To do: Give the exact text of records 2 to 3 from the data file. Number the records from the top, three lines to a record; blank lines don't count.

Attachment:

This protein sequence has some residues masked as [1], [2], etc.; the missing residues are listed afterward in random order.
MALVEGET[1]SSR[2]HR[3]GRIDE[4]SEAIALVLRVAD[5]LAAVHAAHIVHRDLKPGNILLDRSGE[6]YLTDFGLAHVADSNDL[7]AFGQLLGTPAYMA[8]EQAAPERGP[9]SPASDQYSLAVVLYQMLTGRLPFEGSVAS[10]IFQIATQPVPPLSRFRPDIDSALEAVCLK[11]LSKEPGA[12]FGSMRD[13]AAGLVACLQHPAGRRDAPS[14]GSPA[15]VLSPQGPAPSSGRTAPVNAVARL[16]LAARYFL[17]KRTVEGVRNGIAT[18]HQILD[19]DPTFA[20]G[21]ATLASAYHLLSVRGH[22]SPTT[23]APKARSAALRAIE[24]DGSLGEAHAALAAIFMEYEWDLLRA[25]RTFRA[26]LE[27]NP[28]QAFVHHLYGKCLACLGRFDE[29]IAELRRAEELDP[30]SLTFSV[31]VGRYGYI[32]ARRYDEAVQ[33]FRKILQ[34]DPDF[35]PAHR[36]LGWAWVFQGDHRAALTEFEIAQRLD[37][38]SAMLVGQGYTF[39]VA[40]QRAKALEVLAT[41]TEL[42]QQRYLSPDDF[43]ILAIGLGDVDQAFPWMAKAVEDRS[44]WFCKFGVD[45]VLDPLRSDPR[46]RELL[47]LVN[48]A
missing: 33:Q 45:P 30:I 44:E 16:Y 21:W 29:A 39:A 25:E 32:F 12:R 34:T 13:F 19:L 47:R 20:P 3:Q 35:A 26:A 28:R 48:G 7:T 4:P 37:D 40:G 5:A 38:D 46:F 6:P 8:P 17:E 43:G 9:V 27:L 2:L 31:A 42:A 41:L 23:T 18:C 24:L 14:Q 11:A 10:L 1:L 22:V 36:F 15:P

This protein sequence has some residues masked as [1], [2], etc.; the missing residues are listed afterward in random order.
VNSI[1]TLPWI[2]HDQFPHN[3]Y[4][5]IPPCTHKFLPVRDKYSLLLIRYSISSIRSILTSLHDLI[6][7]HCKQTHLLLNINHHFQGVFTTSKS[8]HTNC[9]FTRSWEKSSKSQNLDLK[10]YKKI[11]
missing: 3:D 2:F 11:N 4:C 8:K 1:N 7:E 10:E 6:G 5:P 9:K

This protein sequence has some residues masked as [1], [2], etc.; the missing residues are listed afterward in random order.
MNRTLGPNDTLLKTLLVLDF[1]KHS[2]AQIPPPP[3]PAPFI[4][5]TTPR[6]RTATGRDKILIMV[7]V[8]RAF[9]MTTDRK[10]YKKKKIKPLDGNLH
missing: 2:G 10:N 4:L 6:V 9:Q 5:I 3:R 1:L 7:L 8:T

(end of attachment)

This protein sequence has some residues masked as [1], [2], etc.; the missing residues are listed afterward in random order.
VNSI[1]TLPWI[2]HDQFPHN[3]Y[4][5]IPPCTHKFLPVRDKYSLLLIRYSISSIRSILTSLHDLI[6][7]HCKQTHLLLNINHHFQGVFTTSKS[8]HTNC[9]FTRSWEKSSKSQNLDLK[10]YKKI[11]
missing: 3:D 2:F 11:N 4:C 8:K 1:N 7:E 10:E 6:G 5:P 9:K

This protein sequence has some residues masked as [1], [2], etc.; the missing residues are listed afterward in random order.
MNRTLGPNDTLLKTLLVLDF[1]KHS[2]AQIPPPP[3]PAPFI[4][5]TTPR[6]RTATGRDKILIMV[7]V[8]RAF[9]MTTDRK[10]YKKKKIKPLDGNLH
missing: 2:G 10:N 4:L 6:V 9:Q 5:I 3:R 1:L 7:L 8:T